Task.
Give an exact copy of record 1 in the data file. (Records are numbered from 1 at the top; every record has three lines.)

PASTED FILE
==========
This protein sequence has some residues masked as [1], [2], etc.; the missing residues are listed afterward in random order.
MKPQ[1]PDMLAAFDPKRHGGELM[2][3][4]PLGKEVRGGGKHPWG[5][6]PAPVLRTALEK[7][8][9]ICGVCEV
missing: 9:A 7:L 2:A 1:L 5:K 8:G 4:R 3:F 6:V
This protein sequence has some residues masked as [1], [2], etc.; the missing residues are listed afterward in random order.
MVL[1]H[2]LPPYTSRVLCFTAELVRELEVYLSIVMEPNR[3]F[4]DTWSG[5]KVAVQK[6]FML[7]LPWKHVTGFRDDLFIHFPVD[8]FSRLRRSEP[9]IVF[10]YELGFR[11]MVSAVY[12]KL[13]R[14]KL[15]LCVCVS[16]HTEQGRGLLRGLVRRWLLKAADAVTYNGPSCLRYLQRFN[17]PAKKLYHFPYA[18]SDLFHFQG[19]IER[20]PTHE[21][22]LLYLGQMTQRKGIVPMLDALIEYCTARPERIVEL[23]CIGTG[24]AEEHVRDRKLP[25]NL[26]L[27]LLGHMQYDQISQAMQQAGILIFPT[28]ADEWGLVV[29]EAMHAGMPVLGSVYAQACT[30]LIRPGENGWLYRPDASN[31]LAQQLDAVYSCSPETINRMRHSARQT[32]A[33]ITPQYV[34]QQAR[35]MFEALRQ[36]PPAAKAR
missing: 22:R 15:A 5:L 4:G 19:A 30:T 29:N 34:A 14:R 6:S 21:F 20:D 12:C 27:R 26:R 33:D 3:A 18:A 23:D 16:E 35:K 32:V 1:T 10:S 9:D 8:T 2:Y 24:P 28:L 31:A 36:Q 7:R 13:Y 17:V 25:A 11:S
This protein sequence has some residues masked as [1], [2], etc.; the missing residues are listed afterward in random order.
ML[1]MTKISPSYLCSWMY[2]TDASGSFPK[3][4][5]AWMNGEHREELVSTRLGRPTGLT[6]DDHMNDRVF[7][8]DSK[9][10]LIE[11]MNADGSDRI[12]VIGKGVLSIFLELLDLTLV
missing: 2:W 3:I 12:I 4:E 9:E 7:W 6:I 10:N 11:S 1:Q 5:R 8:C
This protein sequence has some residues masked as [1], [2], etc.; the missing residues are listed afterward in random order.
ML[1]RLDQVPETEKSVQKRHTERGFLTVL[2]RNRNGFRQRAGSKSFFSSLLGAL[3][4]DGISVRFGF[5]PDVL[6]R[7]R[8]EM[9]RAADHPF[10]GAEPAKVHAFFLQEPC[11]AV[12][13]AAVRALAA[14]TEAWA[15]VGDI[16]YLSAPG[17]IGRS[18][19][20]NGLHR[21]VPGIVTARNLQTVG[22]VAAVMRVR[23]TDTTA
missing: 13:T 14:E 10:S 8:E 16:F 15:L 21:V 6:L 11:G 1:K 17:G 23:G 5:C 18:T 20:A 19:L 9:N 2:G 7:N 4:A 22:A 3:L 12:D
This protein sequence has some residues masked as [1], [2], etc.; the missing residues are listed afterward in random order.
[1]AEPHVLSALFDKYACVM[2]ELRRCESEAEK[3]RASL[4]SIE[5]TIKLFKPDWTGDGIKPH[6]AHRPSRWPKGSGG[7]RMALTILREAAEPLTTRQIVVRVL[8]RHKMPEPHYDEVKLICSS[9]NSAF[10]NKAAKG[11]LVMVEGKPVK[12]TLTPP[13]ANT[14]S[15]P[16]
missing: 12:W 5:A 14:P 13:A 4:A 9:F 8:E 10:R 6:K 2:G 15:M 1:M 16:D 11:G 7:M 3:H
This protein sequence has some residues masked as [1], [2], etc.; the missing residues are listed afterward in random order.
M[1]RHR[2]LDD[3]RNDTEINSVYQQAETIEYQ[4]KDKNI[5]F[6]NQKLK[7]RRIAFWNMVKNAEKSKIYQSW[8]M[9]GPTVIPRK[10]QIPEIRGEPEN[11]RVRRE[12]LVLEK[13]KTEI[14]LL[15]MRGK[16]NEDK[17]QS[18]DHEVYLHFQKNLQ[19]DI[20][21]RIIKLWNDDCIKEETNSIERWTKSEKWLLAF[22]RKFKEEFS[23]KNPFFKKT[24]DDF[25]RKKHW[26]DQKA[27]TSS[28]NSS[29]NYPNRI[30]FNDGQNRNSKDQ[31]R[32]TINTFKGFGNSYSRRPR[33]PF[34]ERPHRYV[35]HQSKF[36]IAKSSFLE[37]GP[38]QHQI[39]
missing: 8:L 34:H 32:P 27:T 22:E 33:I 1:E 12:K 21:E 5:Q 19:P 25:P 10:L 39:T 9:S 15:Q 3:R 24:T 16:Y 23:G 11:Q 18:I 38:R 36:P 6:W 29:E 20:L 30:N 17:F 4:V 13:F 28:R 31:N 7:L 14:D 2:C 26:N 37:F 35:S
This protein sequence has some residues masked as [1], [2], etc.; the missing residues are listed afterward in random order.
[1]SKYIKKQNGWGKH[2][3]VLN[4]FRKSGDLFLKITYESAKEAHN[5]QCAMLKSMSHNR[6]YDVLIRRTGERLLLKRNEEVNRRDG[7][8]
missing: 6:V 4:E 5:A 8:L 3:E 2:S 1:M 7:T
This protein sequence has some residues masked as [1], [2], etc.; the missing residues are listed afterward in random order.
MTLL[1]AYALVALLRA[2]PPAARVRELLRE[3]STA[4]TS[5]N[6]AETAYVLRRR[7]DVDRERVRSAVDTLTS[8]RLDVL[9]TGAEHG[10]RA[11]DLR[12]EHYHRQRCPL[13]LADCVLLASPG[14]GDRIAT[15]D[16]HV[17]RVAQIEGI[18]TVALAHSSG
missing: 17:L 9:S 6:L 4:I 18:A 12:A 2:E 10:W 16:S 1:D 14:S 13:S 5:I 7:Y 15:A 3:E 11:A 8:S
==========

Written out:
This protein sequence has some residues masked as [1], [2], etc.; the missing residues are listed afterward in random order.
MKPQ[1]PDMLAAFDPKRHGGELM[2][3][4]PLGKEVRGGGKHPWG[5][6]PAPVLRTALEK[7][8][9]ICGVCEV
missing: 9:A 7:L 2:A 1:L 5:K 8:G 4:R 3:F 6:V